3.  Do we collect personal information from children under the age of 13?

If you do, you will need to comply with the Children’s Online Privacy Protection Act, 15 U.S.C. § 6501, et seq, as implemented by 16 CFR Part 312. And if your immediate answer is no, you should look at that closely. The rule defines “personal information” broadly to include geolocation data down to a street name, as well as any persistent identifier. The rule also defines “collecting” broadly to include letting information be made publicly available on your website/app, passively tracking a child, or even the collection of such information by another company through your website/app (e.g., through an ad network or plug-in) if your website/app is “directed to” children. COPPA’s requirements are numerous but include, among other things, obtaining “verifiable parental consent” before collecting personal information from a child, providing notice of your practices with respect to that information, including providing a list of all operators collecting or maintaining that information, and allowing parents to update or delete the information.

4.  Do we collect any sensitive information, such as Social Security Numbers (“SSNs”)?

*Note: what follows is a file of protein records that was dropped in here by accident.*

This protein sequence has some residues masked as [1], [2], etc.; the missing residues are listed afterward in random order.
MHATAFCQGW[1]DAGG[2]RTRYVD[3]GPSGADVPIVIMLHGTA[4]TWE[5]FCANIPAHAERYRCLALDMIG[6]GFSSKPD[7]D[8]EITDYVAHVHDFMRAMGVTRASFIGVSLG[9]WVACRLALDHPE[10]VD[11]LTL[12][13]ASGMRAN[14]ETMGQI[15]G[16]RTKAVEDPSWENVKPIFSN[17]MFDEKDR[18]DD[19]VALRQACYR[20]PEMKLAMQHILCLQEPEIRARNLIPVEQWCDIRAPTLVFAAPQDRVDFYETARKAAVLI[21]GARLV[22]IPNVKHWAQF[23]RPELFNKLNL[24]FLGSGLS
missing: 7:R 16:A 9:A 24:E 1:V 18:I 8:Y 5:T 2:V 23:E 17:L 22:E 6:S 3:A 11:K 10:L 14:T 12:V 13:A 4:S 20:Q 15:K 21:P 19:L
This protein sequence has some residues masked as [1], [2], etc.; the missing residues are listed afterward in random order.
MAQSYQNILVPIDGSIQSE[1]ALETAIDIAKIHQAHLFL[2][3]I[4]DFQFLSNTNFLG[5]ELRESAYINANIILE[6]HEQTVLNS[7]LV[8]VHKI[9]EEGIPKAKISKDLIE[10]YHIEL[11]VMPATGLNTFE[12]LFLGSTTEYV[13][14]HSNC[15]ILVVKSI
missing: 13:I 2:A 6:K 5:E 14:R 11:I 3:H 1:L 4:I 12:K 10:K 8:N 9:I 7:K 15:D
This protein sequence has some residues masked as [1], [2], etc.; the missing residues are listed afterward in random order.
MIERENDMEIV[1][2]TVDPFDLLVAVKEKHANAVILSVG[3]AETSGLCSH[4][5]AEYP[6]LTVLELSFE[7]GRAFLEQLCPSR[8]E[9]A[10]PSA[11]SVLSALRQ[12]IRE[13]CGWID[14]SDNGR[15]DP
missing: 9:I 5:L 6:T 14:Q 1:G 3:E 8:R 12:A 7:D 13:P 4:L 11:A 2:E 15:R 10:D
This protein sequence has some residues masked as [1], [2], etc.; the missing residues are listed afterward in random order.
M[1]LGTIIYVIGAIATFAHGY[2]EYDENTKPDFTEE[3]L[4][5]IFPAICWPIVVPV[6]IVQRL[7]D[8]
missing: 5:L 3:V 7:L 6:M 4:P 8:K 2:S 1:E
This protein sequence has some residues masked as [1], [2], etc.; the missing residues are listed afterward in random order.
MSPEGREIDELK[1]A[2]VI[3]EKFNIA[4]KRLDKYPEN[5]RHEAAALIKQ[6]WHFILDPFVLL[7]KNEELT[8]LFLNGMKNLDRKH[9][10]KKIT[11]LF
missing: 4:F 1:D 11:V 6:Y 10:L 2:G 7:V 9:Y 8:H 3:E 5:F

If so, you will want to do a couple of things. First, you should consider whether your security measures are reasonable. The Federal Trade Commission (“FTC”) has authority under 15 U.S. Code § 45 to bring actions against “unfair or deceptive acts or practices” (and each state has enacted its own version of that Act). The FTC uses this power to bring enforcement actions against companies for failing to employ “reasonable” security measures to protect personal data. “Reasonableness” is a sliding scale, so the more sensitive the data, the more security measures you need to take in order to reasonably secure it. Generally, SSNs and similarly sensitive data should be encrypted, at least during transmission. Second, you should investigate whether you are required to comply with Massachusetts General Law Chapter 93H and regulation 201 CMR 17.00, which require entities that store or use personal information about Massachusetts residents to develop and enforce a written information security plan.